People who know me know I’m in Internet shopper and a paper crafter. I’m always feeding my habit of new and different papers, inks, stamps, and embellishments. One business I used to frequent (notice the past tense there) was Wilde-Ideas Paper Art Supplies. For months now I have been saving their marketing e-mails so that I can show you this company’s fatal error that caused a loss of one loyal customer (me).
Take a look at their e-mail subjects:
• Exclusive 30% Storewide* Savings Holiday Sale – Final 24 Hours (12/8/07)
• 25% Holiday Savings – Still Time for Delivery by Christmas (12/13/07)
• Still Time for 25% Storewide* Savings & Delivery by Christmas (12/18/07)
• Year End Inventory Clearance Sale 35% off (12/27/07)
• Prices Slashed – up to 50% Storewide Savings (1/3/08)
• Prices Slashed – up to 50% Storewide Savings (1/6/08)
• Embellishments Blow-Out Sale – Save up to 35% Department Wide (1/15/08)
• Winter Sale – up to 50% Savings & Free Shipping Offer (1/17/08)
• Craft Tools Sale – Save up to 50%* + Free Shipping Offer (1/22/08)
• Craft Adhesives Sale – Save up to 50%* + Free Shipping Offer (1/24/08)
• Inventory Reduction Sale – up to 50% Savings + Free Shipping Offer (2/10/08)
I could go on – I actually didn’t list all the e-mails I received during this period of time. But you get the idea.
Here’s my question for you:
• Should I ever, for any reason, order from this company and pay full price?
My answer is – NO! Wilde-Ideas has trained me not only wait for a sale, but wait for a super sale with deep discounts and free shipping. This company would probably die to know that they are regularly referred to on paper artist’s chat sites with the comment “oh, just wait, the sale will get better.”
It gets worse. Not only has Wilde-Ideas (which is a neat business with lots of goodies for artists) trained me to wait for a GREAT sale, they also have me wondering:
• Do they have such a horribly high mark-up that half price is actually what I would pay every day elsewhere? Should I just go shop elsewhere?
• Is this company desperate for sales and going down the tubes? Will they ship what they promise quickly?
I don’t know who heads up their marketing, but if I was that person’s boss I would be beating him (or her) with a big stick. WHAT ARE YOU DOING?? You are training every customer on your e-mail distribution list that they should EXPECT to regularly pay less than full price.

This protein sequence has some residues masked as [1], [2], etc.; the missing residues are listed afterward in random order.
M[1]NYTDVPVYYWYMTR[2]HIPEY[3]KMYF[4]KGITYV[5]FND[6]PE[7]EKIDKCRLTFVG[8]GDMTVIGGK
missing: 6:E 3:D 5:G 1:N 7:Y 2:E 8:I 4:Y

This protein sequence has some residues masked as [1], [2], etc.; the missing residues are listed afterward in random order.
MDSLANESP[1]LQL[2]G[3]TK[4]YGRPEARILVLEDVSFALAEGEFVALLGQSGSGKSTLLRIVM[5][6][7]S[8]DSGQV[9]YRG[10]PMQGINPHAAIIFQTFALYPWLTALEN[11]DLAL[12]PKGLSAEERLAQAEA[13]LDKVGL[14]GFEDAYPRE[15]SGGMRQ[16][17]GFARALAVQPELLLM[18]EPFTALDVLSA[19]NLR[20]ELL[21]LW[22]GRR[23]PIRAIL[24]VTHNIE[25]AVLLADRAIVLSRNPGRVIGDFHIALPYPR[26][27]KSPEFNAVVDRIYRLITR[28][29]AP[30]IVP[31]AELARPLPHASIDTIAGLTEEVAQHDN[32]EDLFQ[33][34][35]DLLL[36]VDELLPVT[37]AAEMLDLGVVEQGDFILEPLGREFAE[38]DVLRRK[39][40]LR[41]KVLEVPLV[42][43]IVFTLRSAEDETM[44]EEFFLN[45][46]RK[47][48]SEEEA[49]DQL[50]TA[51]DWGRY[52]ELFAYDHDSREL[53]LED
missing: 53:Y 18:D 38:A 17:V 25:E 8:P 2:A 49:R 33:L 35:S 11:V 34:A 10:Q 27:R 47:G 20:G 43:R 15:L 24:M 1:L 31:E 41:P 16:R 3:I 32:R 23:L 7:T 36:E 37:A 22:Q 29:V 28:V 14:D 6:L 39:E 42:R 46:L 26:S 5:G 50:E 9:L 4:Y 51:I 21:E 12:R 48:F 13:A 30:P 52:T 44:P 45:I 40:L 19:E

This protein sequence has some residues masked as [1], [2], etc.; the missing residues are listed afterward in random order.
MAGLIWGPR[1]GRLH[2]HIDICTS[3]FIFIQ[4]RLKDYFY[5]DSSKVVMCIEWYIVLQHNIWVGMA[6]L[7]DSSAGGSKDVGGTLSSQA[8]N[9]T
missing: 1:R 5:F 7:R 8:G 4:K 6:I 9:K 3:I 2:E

Pricing your product and services is part science, part art. You know what your goods cost. If you sell for less than they cost you, you won’t be taking that vacation in Rio anytime soon. That’s the science part – cost out, cost in, total it up. The art part is harder to quantify but every bit as important. What is the perceived value of what you offer? If you perceive your service as worth $100 per hour and people are snickering behind your back then you’ve got a perceived value problem. On the other hand, I’ve had marketing students price their stuff so low that they will never make a decent income.
Pricing well means that your ego has not inflated what your product or service is worth, you know your costs cold and pay attention to them, you discern a fair price based on customer input, your experience, and demand for what you offer. Make note that if you have to CREATE demand you will not be able to price your product or service as highly as YOU might think it is worth. However, if you price wisely, educate potential customers, and build a business from that base you will one day be able to charge more. Why? Because, you have successfully and faithfully created MORE perceived value.
I realize there are strategies for “loss leaders” and getting people into the marketing funnel. But as a small business you do not have the deep pockets of a Wal-Mart or a Sam’s (or, apparently, of Wilde-Ideas) to offer super-low cost and freebies in order to gain customers. If you decide to do this, be cautious, wise, and infrequent.
Keep in mind that if YOU don’t value what you do, your customers won’t, either! Aim for a fair price, give outstandingly fantastic customer service, work consistently, and your business will grow. If you need an outsider’s help, ask for it! You can e-mail me or find someone else to help you straighten things out.